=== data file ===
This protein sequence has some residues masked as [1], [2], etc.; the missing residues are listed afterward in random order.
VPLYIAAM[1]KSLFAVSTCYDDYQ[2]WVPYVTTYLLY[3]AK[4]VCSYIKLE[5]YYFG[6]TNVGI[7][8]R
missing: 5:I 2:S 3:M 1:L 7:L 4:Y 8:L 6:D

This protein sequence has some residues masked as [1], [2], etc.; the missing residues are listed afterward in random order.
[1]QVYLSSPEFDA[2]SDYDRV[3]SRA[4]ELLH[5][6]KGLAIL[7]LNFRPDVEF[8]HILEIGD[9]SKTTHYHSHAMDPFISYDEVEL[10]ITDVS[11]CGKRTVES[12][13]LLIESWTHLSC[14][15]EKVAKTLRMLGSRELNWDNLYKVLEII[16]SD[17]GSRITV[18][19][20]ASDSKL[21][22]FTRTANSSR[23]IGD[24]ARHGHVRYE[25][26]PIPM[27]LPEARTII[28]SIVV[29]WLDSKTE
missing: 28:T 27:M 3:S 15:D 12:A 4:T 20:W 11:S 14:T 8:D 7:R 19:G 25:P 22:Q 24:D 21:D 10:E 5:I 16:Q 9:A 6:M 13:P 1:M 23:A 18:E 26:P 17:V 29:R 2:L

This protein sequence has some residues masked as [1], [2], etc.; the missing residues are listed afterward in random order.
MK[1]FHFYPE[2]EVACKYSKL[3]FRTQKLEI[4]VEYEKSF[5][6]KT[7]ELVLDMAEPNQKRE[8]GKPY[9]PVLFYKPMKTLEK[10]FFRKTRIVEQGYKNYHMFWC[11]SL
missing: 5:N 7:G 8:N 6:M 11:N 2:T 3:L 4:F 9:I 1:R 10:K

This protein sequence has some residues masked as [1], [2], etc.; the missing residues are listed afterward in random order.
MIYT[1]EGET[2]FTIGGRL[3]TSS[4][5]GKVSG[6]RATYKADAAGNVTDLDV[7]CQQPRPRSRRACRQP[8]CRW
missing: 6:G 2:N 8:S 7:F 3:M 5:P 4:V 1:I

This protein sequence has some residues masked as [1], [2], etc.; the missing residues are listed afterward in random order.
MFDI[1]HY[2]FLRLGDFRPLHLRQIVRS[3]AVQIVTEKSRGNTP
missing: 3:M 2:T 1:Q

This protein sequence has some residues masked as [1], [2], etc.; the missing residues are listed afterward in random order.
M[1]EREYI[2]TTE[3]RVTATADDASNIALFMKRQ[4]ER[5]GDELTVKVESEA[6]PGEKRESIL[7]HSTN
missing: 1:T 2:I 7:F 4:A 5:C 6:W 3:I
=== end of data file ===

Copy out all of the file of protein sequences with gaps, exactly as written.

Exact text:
This protein sequence has some residues masked as [1], [2], etc.; the missing residues are listed afterward in random order.
VPLYIAAM[1]KSLFAVSTCYDDYQ[2]WVPYVTTYLLY[3]AK[4]VCSYIKLE[5]YYFG[6]TNVGI[7][8]R
missing: 5:I 2:S 3:M 1:L 7:L 4:Y 8:L 6:D

This protein sequence has some residues masked as [1], [2], etc.; the missing residues are listed afterward in random order.
[1]QVYLSSPEFDA[2]SDYDRV[3]SRA[4]ELLH[5][6]KGLAIL[7]LNFRPDVEF[8]HILEIGD[9]SKTTHYHSHAMDPFISYDEVEL[10]ITDVS[11]CGKRTVES[12][13]LLIESWTHLSC[14][15]EKVAKTLRMLGSRELNWDNLYKVLEII[16]SD[17]GSRITV[18][19][20]ASDSKL[21][22]FTRTANSSR[23]IGD[24]ARHGHVRYE[25][26]PIPM[27]LPEARTII[28]SIVV[29]WLDSKTE
missing: 28:T 27:M 3:S 15:D 12:A 4:T 20:W 11:S 14:T 8:D 7:R 19:G 25:P 22:Q 24:D 21:D 10:E 5:I 16:Q 9:A 6:M 13:P 1:M 23:A 18:E 26:P 17:V 29:R 2:L

This protein sequence has some residues masked as [1], [2], etc.; the missing residues are listed afterward in random order.
MK[1]FHFYPE[2]EVACKYSKL[3]FRTQKLEI[4]VEYEKSF[5][6]KT[7]ELVLDMAEPNQKRE[8]GKPY[9]PVLFYKPMKTLEK[10]FFRKTRIVEQGYKNYHMFWC[11]SL
missing: 5:N 7:G 8:N 6:M 11:N 2:T 3:L 4:F 9:I 1:R 10:K

This protein sequence has some residues masked as [1], [2], etc.; the missing residues are listed afterward in random order.
MIYT[1]EGET[2]FTIGGRL[3]TSS[4][5]GKVSG[6]RATYKADAAGNVTDLDV[7]CQQPRPRSRRACRQP[8]CRW
missing: 6:G 2:N 8:S 7:F 3:M 5:P 4:V 1:I

This protein sequence has some residues masked as [1], [2], etc.; the missing residues are listed afterward in random order.
MFDI[1]HY[2]FLRLGDFRPLHLRQIVRS[3]AVQIVTEKSRGNTP
missing: 3:M 2:T 1:Q

This protein sequence has some residues masked as [1], [2], etc.; the missing residues are listed afterward in random order.
M[1]EREYI[2]TTE[3]RVTATADDASNIALFMKRQ[4]ER[5]GDELTVKVESEA[6]PGEKRESIL[7]HSTN
missing: 1:T 2:I 7:F 4:A 5:C 6:W 3:I